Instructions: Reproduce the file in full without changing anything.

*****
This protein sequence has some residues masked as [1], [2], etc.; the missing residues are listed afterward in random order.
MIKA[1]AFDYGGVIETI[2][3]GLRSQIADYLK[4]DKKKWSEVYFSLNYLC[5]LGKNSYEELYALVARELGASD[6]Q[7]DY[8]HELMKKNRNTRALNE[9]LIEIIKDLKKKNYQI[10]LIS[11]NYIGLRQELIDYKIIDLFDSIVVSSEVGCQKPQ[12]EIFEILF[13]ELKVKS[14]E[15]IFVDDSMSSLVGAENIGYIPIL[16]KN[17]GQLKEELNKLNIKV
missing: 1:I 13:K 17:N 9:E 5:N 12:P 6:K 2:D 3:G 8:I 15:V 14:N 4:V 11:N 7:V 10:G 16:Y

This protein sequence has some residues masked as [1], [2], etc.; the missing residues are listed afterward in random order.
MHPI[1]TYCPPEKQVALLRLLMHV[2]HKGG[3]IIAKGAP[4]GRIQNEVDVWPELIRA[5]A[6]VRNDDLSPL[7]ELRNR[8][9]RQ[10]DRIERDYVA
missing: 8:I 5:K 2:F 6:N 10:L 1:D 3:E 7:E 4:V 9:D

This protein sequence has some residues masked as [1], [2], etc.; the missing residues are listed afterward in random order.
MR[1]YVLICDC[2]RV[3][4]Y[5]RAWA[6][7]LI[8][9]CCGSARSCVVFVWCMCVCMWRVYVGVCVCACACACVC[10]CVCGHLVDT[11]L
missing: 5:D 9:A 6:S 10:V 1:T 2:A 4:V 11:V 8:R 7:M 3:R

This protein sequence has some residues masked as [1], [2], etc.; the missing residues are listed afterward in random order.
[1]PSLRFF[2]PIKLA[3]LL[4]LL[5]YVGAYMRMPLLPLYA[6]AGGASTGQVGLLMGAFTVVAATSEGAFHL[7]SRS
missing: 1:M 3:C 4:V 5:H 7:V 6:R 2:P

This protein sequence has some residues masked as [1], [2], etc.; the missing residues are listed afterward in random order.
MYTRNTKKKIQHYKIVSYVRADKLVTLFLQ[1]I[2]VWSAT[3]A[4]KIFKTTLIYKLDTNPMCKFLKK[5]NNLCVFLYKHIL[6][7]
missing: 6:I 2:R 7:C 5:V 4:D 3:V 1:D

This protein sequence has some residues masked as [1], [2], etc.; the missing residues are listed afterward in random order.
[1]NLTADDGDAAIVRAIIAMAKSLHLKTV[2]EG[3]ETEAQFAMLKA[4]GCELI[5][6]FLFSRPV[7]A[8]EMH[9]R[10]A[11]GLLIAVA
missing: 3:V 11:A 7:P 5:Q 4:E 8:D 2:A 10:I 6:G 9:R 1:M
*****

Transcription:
This protein sequence has some residues masked as [1], [2], etc.; the missing residues are listed afterward in random order.
MIKA[1]AFDYGGVIETI[2][3]GLRSQIADYLK[4]DKKKWSEVYFSLNYLC[5]LGKNSYEELYALVARELGASD[6]Q[7]DY[8]HELMKKNRNTRALNE[9]LIEIIKDLKKKNYQI[10]LIS[11]NYIGLRQELIDYKIIDLFDSIVVSSEVGCQKPQ[12]EIFEILF[13]ELKVKS[14]E[15]IFVDDSMSSLVGAENIGYIPIL[16]KN[17]GQLKEELNKLNIKV
missing: 1:I 13:K 17:N 9:E 5:N 12:P 6:K 2:D 3:G 8:I 15:V 14:N 4:V 11:N 7:V 10:G 16:Y

This protein sequence has some residues masked as [1], [2], etc.; the missing residues are listed afterward in random order.
MHPI[1]TYCPPEKQVALLRLLMHV[2]HKGG[3]IIAKGAP[4]GRIQNEVDVWPELIRA[5]A[6]VRNDDLSPL[7]ELRNR[8][9]RQ[10]DRIERDYVA
missing: 8:I 5:K 2:F 6:N 10:L 1:D 3:E 7:E 4:V 9:D

This protein sequence has some residues masked as [1], [2], etc.; the missing residues are listed afterward in random order.
MR[1]YVLICDC[2]RV[3][4]Y[5]RAWA[6][7]LI[8][9]CCGSARSCVVFVWCMCVCMWRVYVGVCVCACACACVC[10]CVCGHLVDT[11]L
missing: 5:D 9:A 6:S 10:V 1:T 2:A 4:V 11:V 8:R 7:M 3:R

This protein sequence has some residues masked as [1], [2], etc.; the missing residues are listed afterward in random order.
[1]PSLRFF[2]PIKLA[3]LL[4]LL[5]YVGAYMRMPLLPLYA[6]AGGASTGQVGLLMGAFTVVAATSEGAFHL[7]SRS
missing: 1:M 3:C 4:V 5:H 7:V 6:R 2:P

This protein sequence has some residues masked as [1], [2], etc.; the missing residues are listed afterward in random order.
MYTRNTKKKIQHYKIVSYVRADKLVTLFLQ[1]I[2]VWSAT[3]A[4]KIFKTTLIYKLDTNPMCKFLKK[5]NNLCVFLYKHIL[6][7]
missing: 6:I 2:R 7:C 5:V 4:D 3:V 1:D

This protein sequence has some residues masked as [1], [2], etc.; the missing residues are listed afterward in random order.
[1]NLTADDGDAAIVRAIIAMAKSLHLKTV[2]EG[3]ETEAQFAMLKA[4]GCELI[5][6]FLFSRPV[7]A[8]EMH[9]R[10]A[11]GLLIAVA
missing: 3:V 11:A 7:P 5:Q 4:E 8:D 2:A 10:I 6:G 9:R 1:M